No, the Church does not have a lot of money.

Frequently, critics of the Church will accuse it of being extraordinarily wealthy (and with that comes the implication of corruption and moral depravity). But the Church is not that wealthy.

In 2011, the Vatican had a $19 million (15 million euros) budget deficit. The Vatican typically faces a budget deficit every year (the year 2010 being a rare exception).

Dioceses all over the world have also been struggling financially. You can read about an example of that here.

The thing about the Church’s money is that it is typically spent in the following fields: general charity (ex: Catholic Relief Services, etc.), salaries (which, I assure you, are comparatively low next to many jobs), parish upkeep, missionary work, education, and social outreach.

First of all, some of those services are run independent of each other (and some are even managed by lay people, so the Church is not always able to exercise direct control and have more flexibility in those situations).

Second of all, those areas need a certain amount of stability, so when possible, budgets are left largely unchanged. The Church can not abandon its mission just because money is tight. We can not stop building irrigation systems in Ethiopia, providing clean water in the Philippines, putting HIV and AIDS programs in place in the developing world, and other charitable works.

The Church certainly does not waste what money it has, either. Catholic organizations are widely cited as some of the most efficient and productive organizations in the world. When it comes to Catholic Relief Services (a charity governed by the United States Conference of Catholic Bishops), for example, 94% of the money they spend goes directly to programs that benefit the poor overseas (unlike many other charities that pay their leaders high salaries and provide many perks to them). You can read more about CRS’s efficiency here.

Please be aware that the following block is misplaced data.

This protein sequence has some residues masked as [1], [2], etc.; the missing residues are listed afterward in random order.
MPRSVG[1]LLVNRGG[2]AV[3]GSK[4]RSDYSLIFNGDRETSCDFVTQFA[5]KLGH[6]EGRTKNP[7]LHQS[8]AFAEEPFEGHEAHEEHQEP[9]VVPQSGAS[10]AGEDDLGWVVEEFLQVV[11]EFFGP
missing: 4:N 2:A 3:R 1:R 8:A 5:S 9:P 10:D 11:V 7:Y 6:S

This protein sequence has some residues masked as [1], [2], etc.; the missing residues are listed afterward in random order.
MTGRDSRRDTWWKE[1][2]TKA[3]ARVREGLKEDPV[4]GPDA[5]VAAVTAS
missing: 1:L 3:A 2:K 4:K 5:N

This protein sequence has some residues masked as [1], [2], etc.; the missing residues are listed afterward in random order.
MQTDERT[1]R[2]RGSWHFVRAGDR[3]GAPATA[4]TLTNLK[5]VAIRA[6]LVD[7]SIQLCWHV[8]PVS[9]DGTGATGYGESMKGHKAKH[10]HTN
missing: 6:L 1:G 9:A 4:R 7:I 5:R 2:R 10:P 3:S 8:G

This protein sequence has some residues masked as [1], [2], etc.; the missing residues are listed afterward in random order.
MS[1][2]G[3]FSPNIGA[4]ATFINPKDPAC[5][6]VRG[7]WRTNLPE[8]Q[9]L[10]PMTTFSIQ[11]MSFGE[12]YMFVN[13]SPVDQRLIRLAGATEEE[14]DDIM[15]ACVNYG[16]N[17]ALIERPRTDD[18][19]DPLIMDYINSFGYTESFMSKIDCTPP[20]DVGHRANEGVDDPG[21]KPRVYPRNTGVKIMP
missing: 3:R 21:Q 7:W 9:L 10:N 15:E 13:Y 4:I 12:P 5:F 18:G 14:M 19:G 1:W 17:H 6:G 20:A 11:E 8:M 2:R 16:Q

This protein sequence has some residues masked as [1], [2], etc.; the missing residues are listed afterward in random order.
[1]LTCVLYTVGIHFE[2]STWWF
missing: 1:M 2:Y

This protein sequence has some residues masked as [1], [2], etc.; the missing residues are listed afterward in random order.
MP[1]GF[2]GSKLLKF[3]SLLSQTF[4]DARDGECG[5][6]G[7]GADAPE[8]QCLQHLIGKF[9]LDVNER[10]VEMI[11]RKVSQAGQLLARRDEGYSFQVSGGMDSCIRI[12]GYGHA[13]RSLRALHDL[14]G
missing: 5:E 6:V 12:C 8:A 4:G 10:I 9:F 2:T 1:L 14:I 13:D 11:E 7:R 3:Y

Despite all of that, the Church’s Institute for Works of Religion (most commonly known as the Vatican Bank) has been subjected to controversy. Conspiracy theorists suggest that the Vatican Bank has strong ties to the mafia, trying to link it to events that occurred in the 1980s. However, there is no proof that the Vatican Bank has or ever had any real ties to the mafia.

Many Protestants think the Church is a sort of all-powerful behemoth, capable of getting anything it pleases, but they do not take into account that the Church’s temporal authority has been greatly curtailed in the last few hundred years. Long ago are the times when the Church was able to demand action by governments and was able to bring about social change when it was needed. Now, the Church is lucky to even get represented at all in most debates.

So, the next time someone tries to suggest that the Church is some sort of corrupt organization intent only on making and hoarding money, please correct them.

Image

The Institute for Works of Religion, commonly known as the Vatican Bank. CNS/Catholic Press Photo

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About Matthew Olson

Matthew Olson is a college student in the Diocese of Little Rock. He was raised in multiple Protestant denominations before eventually converting to Catholicism on 7 April 2012. His primary interests are theology, Church history, and ecumenism. He is privately discerning the possibility of God calling him to the priesthood. He has a blog, Answering Protestants. He also has a Twitter account, @crucifixwearer.

9 responses to “No, the Church does not have a lot of money.”

  1. Dick Schenk says :